Race for Congress has some real chops
With all the speculation on what the 1st Congressional District special election means for the Democrats and Republicans in the struggle for control of Congress, we lose sight of what the election means for Hawai'i voters, and I actually feel pretty good about that.
After the 2008 election in which contests for Congress, the Legislature and county councils were lightly contested — more than 40 percent of lawmakers ran entirely unopposed — I'm encouraged to see a congressional race with three credible candidates locked in spirited competition.
Whatever you think of the political views of Ed Case, Colleen Hanabusa and Charles Djou, you have to admit they've all paid their dues and are all qualified for the job by objective standards, with at least 10 years of legislative experience each in Congress, the Legislature or City Council.
Case served eight years in the Legislature and four in Congress; Hanabusa has served 12 years in the state Senate, including the last four as president; and Djou served two years in the Legislature and eight on the Honolulu City Council.
That stacks up well with the credentials first taken to Congress by some of the most notable representatives who preceded them.
Hawai'i's senior senator, Daniel K. Inouye served five years in the Legislature before being elected to Congress, and Sen. Daniel Akaka had no legislative experience. Patsy Mink and Spark Matsunaga each had eight years in the Legislature before going to Congress. Pat Saiki served 14 years in the Legislature and Neil Abercrombie had 12 years in the Legislature and two on the City Council.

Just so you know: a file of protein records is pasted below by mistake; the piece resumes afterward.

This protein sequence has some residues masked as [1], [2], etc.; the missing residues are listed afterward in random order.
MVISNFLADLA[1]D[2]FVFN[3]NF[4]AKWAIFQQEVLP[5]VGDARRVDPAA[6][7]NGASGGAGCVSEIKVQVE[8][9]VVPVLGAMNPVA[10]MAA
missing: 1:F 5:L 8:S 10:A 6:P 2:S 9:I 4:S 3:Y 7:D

Case, Hanabusa and Djou have distinctly different views, covering the spectrum from liberal to conservative, and all have shown solid knowledge of the issues in articulating their positions. In head-to-head forums, they've all been cool under pressure and quick on their feet.
With the intense local and national interest in the contest, the candidates have been fully vetted, the issues have received broad coverage in the media and anybody halfway paying attention has the information to cast an intelligent vote.
What's not to like about an informed electorate having real choices for a change?
It's something that will likely extend to the fall elections, with compelling issues to be debated, from education to civil unions to the economy, and hot competition shaping up for the governor, lieutenant governor, Honolulu mayor and key legislative races.
Who knows, with actual decisions to be made, voter turnout might surprise us on the high side instead of the low side for once.